Images scanned by Sweet Jane from an original article by Priscilla Tucker for New York magazine May 4th 1970, illustrations by Barry Zaid.Further information about the artist can be found on the Barry Zaid Website here.
Applique, Paris stuck it, sewed it and poppered it all over everything in the spring collections. Feraud used Aztec beads in patches, Courreges stuck vinyl patches everywhere. Course, Britain's been applying herself for ages but in somewhat madder manner. We're wowing it and zapping it in a riot of colour. It's the ice-cream cone, the teddy bear and any other fun thing flung onto the funkiest of T-shirts! It's the last word snaked onto angora (pops off at the cleaners), even the beautiful embroidery all over cotton kaftans - so get stuck on - with applique!
Cover photo by Peter Mullet, navy long-sleeved vest £4.4s., red and green Mickey Mouse jacket £8. 8s. both from Mr Freedom, S.W.3.
Shirt with sunrise applique £6. 6s., from Mr Freedom. belt, £3. 3s., Kleptomania.
Dress with applique hearts, by Louis Caring, £7.7s., from Miss Selfridge.
Black leather belt with applique flowers £5 from Kleptomania S.W.3.
Beigey suede shoulder bag with coloured applique decoration £5.19s.6d. from The Westerner, S.W.3.
Vests with appliques, bear and sweetheart, £4 4s., from Mr Freedom, S.W.3.
All images & original text scanned by Sweet Jane from Petticoat magazine 4th April 1970. Original article by Sue Hone, photographs by Peter Mullet.
Beginning with his name Giorgio Imperratrice di Sant'Angelo di Lombardia e Ratti di Desio lives in a patchwork world. He has taken the amorphous world of accessories and filled it with loops of pink Dynel hair, lucite jewels, chains, ankle length coin necklaces. Ribbons snake up silken leggings. There are tiny silk wisps of bras, big bejeweled bibs, tassels and fringe in random profusion. Opulence overlaps opulence. Pattern poses on pattern, and all the festooned incongruities work. The Sant' Angelo decorated woman emerges in her chaps and gauntlets, trimmed with wooden bobbles and encrusted with embroidery. Giorgio's make-up (shown on these pages) colors girls bronze with white racoon-like masks of palis skin over the eyes and sometimes framing the lips. Together with the Amazonian Veruschka, Giorgio will soon debut his own make-up line. He always designs with the much crawled-over "Blow-Up" model in mind. What might seem clownish on others becomes perfectly plausible when stretched over the long expanse of Veruschka on the thick glossy pages of Vogue. Born in Florence the region where the medieval court pages wore tights with bi-coloured legs, Giorgio was enticed into fashion by the manicured hand of editor Diana Vreeland, who seized on his clear plastic jewelry for Vogue.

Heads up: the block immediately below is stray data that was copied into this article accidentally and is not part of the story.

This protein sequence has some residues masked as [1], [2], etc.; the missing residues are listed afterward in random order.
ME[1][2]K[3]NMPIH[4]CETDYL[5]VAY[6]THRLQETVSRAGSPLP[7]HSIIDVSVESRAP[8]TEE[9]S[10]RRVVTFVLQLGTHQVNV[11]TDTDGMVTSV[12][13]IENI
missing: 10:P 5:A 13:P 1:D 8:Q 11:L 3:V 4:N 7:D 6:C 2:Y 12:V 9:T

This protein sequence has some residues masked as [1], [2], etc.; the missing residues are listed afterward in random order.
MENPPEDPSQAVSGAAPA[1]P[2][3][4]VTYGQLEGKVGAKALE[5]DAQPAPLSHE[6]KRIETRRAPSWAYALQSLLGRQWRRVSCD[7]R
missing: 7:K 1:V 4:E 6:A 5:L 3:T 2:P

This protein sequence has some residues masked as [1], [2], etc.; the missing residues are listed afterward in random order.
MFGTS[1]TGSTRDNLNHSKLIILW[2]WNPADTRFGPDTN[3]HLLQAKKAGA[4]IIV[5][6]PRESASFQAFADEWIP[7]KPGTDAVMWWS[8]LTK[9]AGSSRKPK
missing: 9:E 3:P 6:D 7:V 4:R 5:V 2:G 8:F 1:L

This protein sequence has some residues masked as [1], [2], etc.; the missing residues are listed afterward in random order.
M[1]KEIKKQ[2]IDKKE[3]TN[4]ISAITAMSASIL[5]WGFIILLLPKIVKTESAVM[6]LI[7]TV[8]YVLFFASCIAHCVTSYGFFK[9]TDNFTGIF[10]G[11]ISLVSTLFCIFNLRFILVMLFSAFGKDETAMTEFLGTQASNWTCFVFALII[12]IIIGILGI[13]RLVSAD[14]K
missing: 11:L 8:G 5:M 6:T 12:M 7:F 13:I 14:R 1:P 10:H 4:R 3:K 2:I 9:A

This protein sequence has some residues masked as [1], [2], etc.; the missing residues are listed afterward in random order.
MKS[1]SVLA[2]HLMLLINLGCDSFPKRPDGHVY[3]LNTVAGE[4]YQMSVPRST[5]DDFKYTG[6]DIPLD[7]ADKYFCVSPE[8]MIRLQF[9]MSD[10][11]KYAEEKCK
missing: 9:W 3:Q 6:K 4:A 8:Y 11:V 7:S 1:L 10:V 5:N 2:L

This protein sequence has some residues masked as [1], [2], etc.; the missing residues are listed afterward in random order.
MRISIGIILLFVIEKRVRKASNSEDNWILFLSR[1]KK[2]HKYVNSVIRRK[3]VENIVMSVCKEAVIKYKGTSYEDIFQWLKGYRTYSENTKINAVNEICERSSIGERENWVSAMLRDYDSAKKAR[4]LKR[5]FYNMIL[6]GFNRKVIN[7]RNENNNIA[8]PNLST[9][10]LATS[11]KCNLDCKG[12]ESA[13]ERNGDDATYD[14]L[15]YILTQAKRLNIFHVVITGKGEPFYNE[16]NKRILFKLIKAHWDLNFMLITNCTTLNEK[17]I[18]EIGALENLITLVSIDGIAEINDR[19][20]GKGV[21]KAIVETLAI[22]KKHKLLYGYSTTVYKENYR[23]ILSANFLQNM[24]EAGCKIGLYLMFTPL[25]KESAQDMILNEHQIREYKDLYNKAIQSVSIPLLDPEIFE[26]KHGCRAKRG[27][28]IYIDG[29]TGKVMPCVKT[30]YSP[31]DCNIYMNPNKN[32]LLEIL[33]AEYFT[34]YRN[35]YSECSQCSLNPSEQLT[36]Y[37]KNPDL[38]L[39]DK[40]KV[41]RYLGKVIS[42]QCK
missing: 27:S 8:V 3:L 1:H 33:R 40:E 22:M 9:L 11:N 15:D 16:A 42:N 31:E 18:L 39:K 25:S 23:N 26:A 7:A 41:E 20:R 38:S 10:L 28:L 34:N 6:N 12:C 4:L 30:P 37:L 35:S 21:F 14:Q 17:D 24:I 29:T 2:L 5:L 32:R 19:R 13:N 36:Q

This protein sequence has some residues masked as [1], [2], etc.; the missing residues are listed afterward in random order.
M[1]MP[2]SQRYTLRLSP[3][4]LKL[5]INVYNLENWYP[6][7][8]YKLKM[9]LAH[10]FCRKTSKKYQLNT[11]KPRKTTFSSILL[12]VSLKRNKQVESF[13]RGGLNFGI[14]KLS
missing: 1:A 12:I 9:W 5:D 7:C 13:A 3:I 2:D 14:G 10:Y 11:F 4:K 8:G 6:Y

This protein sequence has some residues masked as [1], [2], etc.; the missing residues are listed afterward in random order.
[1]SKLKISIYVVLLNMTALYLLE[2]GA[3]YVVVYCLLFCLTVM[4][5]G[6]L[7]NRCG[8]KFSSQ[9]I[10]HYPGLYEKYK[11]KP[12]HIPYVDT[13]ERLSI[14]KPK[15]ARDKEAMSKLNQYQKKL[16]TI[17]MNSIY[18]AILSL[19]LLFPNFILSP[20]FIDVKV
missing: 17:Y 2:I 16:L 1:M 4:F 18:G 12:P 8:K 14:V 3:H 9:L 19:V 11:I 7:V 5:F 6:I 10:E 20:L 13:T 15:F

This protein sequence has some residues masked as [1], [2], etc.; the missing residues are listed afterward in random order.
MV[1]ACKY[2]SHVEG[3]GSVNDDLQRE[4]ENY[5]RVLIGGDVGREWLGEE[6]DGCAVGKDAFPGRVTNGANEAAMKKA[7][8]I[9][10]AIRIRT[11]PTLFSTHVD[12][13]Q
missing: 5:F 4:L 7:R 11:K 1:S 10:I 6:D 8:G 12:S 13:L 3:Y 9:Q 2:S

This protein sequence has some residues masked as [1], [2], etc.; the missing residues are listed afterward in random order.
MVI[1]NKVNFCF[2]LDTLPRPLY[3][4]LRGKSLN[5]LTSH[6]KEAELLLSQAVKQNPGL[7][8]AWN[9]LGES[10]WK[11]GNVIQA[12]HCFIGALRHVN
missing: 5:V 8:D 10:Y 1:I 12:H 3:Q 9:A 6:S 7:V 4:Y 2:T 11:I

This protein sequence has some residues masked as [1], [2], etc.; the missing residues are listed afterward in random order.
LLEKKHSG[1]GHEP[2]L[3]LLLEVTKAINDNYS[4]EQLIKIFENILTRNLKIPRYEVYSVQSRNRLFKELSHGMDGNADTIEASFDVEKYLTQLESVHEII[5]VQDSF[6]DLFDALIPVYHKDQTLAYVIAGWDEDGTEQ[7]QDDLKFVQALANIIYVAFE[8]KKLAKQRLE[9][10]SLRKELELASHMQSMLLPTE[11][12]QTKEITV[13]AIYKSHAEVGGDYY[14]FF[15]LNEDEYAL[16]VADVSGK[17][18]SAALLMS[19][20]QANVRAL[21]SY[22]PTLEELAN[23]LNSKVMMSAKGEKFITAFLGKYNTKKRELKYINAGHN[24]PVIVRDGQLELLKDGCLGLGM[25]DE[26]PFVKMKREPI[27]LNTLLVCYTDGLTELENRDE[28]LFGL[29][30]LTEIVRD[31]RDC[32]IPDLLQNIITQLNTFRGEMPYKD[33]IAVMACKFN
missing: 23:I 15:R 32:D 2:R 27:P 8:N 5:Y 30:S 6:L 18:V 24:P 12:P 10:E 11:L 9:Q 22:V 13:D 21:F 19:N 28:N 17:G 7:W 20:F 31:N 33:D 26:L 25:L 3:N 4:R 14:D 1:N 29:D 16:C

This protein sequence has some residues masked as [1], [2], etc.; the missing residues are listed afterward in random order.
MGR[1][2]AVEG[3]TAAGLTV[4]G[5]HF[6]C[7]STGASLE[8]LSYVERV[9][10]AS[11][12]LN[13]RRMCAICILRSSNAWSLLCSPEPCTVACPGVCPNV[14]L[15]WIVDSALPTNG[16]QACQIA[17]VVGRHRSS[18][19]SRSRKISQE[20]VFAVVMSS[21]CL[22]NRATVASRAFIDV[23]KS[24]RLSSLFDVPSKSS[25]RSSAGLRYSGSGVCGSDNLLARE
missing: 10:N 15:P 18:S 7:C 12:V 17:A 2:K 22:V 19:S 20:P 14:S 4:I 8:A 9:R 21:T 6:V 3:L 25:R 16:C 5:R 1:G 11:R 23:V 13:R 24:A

The clothes illustrated here by Giorgio himself are the ones presented at the Coty Awards show and will soon be available in Bonwit Teller's. They include suspenders and elongated necklaces perched above evening skirts, vests and tunics worn over radiant tights. Giorgio is award-prone. One award brought him to study ceramics with Picasso. Another brought him to working on animated cartons with Walt Disney. He came to accessories an "ex" of many worlds, including architecture, industrial design and marriage. Sant'Angelo may not go to any of the parties his competitors attend, but his jewelry is omnipresent. Last year it was large painted styrofoam shapes; pearls and stones caught and magnified in solid plastic gold plated cork. This year will be chains entwined into silk ropes, bunches of tassels on golden bracelets and medieval-ish belts. "I don't believe in chic women. I love imagination at work. People in the street are getting to do it quite well. My things have to be expensive at first. But I will find ways to get them mass produced and customers everywhere will be able to intermatch," Giorgio says. He will soon act and design for a movie with Veruschka which Franco Rubartelli, her photographer-boyfriend will film in India, Pakistan, Persia and Red China (if Mao gives him OK). The film will have no name, no ending. Giorgio himself has already avoided that particular fate.